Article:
Gear
Gear Guy
Q:

Can you recommend a multi-purpose bike tool?

After a long hiatus (scared off by all the stories of cycling-induced impotence), I getting back into road biking. I own, and love, the all-purpose Leatherman Wave multi-tool, so would like to get a similar device for my bike; which, if any, do you recommend? Your acolyte in Albany. Steve Albany, New York

A: Let me say first off: I love having acolytes. Certainly, my beagles ignore everything I say to them, so it's refreshing to find humans who willingly hang on my every word.

As to a tool, what you're looking for in general is something that will tighten loose screws or nuts, and maybe work to adjust a spoke if you tweak a wheel. I've never had an on-the-road chain problem, but most people think the ability to take out a chain pin can also be useful.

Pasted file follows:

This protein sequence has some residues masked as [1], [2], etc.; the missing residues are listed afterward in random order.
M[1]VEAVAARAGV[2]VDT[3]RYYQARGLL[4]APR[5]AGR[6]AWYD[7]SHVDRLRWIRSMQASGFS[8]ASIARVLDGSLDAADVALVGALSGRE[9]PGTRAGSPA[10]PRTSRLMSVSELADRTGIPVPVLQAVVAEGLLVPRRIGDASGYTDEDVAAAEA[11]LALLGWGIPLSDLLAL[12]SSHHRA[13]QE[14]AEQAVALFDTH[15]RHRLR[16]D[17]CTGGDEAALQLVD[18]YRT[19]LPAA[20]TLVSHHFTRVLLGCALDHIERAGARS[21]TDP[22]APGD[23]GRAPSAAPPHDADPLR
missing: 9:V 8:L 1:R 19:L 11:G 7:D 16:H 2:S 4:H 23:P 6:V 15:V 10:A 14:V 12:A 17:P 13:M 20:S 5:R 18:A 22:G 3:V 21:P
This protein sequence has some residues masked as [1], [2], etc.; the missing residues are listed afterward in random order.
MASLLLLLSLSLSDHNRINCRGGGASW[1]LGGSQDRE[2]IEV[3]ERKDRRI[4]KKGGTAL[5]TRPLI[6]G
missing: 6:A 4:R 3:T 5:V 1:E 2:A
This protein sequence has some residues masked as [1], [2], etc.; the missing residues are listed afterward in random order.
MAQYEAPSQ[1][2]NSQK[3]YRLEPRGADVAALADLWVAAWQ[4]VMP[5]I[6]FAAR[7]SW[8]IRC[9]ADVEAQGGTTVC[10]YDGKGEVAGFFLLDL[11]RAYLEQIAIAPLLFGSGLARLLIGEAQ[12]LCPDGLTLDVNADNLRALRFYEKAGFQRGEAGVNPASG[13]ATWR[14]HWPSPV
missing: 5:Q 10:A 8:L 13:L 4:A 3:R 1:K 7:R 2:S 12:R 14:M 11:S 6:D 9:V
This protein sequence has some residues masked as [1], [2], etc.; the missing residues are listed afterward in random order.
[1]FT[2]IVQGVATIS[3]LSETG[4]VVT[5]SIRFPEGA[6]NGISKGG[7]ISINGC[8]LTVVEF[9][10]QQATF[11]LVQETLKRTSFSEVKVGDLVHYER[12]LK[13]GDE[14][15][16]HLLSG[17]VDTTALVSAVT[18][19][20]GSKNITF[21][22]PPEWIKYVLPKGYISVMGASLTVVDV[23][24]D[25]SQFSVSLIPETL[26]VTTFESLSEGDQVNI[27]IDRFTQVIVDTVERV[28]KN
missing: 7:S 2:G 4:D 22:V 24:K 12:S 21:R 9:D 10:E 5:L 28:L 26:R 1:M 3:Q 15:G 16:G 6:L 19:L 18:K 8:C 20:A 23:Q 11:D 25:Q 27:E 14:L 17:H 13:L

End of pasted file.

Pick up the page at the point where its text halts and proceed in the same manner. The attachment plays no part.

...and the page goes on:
I suspect 90 percent of the time you can get by nicely with a small Philips-head screwdriver and folding metric Allen wrench set. Combine with a plastic tire lever and a patch kit, and you've got yourself a cheap, light, and robust setup to handle most eventualities. There are, however, good multi-tools out there as well. I like the Topeak Alien XS ($30; www.topeak.com), a light version of the 29-tool Alien. The XS model still has 17 tools, including Allen wrenches, flat-blade and Philips screwdrivers, and spoke wrenches. No chain tool, though—for that you need the Alien 22 ($39), which is a bit larger and heavier. Still, I have an XS in the seat bag of one of my bikes, and have found it a useful and fairly easy tool to use.

Park, maker of many excellent bike tools, takes the approach that a "single" tool is simply too hard to design. Its compact PPM-2 kit ($34; www.parktool.com) includes three stand-alone tools: a multi-ended Allen wrench and screwdriver tool, a dedicated chain tool, and a spoke wrench and tire lever set. It weighs a little more than some of the multi-tools but functions much better. It's what I have on my touring bike.

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